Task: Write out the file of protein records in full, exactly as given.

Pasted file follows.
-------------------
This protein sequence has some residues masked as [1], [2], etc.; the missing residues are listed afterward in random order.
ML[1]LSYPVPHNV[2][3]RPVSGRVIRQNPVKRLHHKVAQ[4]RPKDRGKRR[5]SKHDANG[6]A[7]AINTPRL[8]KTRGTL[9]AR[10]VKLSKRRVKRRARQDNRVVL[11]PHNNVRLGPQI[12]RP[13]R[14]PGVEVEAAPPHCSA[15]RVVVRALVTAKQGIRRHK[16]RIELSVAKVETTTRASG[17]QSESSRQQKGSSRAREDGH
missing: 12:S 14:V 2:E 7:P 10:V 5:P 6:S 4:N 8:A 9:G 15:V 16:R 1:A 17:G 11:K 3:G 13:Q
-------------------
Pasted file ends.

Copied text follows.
This protein sequence has some residues masked as [1], [2], etc.; the missing residues are listed afterward in random order.
ML[1]LSYPVPHNV[2][3]RPVSGRVIRQNPVKRLHHKVAQ[4]RPKDRGKRR[5]SKHDANG[6]A[7]AINTPRL[8]KTRGTL[9]AR[10]VKLSKRRVKRRARQDNRVVL[11]PHNNVRLGPQI[12]RP[13]R[14]PGVEVEAAPPHCSA[15]RVVVRALVTAKQGIRRHK[16]RIELSVAKVETTTRASG[17]QSESSRQQKGSSRAREDGH
missing: 12:S 14:V 2:E 7:P 10:V 5:P 6:S 4:N 8:A 9:G 15:V 16:R 1:A 17:G 11:K 3:G 13:Q